WordPress.org

Make WordPress Core

Opened 4 years ago

Closed 20 months ago

Last modified 4 months ago

#14280 closed enhancement (wontfix)

add_filter should accept an array of tags

Reported by: sivel Owned by:
Milestone: Priority: normal
Severity: normal Version:
Component: Plugins Keywords: has-patch early needs-testing dev-feedback
Focuses: Cc:

Description

Currently when you want to hook a single callback into multiple filters/actions you create an array and loop through it calling add_action/filter each time. It would reduce code and make it easier to do this by just having add_filter accept an array of strings as it's first argument. In addition tests have shown that it also improves overall performance of WP by using this.

I talked to nacin on IRC recently about this and he was concerned about negative performance impacts that this may have, since most of our add_action/filter calls are for single tags. I did some performance benchmarking and found the following results:

With having add_filter accept an array it was 0.000002002716 seconds slower for single actions, but 0.000007534 seconds faster for a 4 action loop. Without add_filter accepting an array each iteration of a foreach in the way we are currently handling it takes 0.00000885725 seconds, accepting an array each iteration takes 0.00000697374 seconds. Which is a 0.000001884 improvement during add_action/filter iterations.

Overall on a default install of WP 3.1-alpha this modification actually improved performance by 0.00048398971558 seconds faster by having add_filter handle all of the looping.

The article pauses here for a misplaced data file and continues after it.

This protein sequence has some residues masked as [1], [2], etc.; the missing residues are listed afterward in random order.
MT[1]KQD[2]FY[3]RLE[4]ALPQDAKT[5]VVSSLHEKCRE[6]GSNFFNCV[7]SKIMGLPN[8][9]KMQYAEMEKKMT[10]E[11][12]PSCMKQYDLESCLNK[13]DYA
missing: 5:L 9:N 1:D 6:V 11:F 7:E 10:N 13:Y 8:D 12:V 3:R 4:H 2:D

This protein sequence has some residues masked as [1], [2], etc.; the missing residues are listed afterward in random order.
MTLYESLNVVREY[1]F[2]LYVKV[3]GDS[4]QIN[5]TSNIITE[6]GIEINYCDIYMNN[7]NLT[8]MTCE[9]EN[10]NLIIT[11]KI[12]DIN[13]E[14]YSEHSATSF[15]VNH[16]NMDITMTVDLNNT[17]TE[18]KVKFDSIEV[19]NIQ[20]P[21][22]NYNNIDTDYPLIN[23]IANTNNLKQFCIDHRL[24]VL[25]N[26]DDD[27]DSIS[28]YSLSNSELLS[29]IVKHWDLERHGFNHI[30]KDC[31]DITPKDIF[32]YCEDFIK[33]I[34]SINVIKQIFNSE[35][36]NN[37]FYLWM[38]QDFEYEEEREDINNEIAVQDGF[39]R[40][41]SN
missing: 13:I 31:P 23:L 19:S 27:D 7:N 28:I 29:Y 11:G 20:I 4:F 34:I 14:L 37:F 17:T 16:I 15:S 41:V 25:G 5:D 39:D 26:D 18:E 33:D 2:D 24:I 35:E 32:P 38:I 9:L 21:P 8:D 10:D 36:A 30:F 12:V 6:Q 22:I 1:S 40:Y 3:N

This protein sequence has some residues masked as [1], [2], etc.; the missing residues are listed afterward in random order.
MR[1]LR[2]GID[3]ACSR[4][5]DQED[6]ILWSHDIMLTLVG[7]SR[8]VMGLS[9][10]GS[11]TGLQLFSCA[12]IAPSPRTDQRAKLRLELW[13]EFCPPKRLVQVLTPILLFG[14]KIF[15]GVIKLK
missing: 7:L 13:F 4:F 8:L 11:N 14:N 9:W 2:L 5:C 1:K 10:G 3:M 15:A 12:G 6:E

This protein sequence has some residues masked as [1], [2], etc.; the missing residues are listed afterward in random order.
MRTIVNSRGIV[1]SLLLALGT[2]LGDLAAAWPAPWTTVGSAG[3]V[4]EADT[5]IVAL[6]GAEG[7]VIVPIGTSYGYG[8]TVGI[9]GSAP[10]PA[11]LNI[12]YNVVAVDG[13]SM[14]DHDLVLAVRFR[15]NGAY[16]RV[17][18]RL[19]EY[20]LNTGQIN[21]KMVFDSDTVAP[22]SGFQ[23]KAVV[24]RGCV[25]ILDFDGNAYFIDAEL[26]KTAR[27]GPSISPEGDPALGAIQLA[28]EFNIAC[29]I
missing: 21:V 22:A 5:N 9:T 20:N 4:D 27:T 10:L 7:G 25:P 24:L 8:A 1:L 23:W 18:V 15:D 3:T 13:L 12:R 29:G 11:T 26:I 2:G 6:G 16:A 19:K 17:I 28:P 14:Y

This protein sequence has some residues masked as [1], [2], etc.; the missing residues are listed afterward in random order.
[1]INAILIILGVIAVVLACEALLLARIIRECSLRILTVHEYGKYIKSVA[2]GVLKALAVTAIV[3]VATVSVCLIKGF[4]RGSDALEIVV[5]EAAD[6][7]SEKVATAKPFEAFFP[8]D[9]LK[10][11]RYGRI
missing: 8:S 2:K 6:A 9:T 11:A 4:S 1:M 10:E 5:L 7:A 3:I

Anyway, this is an early patch and likely could use a bit of testing and independent benchmarking.

At the moment I have not added this functionality to remove_action/filter and am not really sure we need it.

Please provide feedback, test and provide your own benchmarks.

Attachments (1)

14280.diff (10.5 KB) - added by sivel 4 years ago.

Download all attachments as: .zip

Change History (13)

sivel4 years ago

comment:1 sivel4 years ago

  • Keywords has-patch early needs-testing dev-feedback added

comment:2 scribu4 years ago

Something similar has been proposed before: #8640

comment:3 sivel3 years ago

  • Milestone changed from 3.1 to Future Release

comment:4 scribu20 months ago

  • Milestone Future Release deleted
  • Resolution set to wontfix
  • Status changed from new to closed

Marked #21591 as dup.

I don't see this:

add_action( array( 'sanitize_post', 'sanitize_user' ), 'my_sanitizer' );

as a significant enough improvement over this:

foreach ( array( 'sanitize_post', 'sanitize_user' ) as $hook ) {
  add_action( $hook, 'my_sanitizer' );
}

It's the kind of syntactic sugar that makes you fat: tasty, but low in nutritional value.

comment:5 joehoyle20 months ago

If you are using closures, this isn't just syntactic sugar.

foreach ( array( 'sanitize_post', 'sanitize_user' ) as $hook ) {
  add_action( $hook, function() { return $foo; } );
}

This will create 2 closure objects, whereas add_action supporting an array would only require 2 references to the same closure. (less memory usage, shared scope etc)

You could always do

$func = function() { return $foo };

foreach ( array( 'sanitize_post', 'sanitize_user' ) as $hook ) {
  add_action( $hook, $func );
}

But that feels like it starts to get messy. I would rather create my own add_actions function than do the above, so I don't think it's a stretch to just add the functionality to add_action

comment:6 scribu20 months ago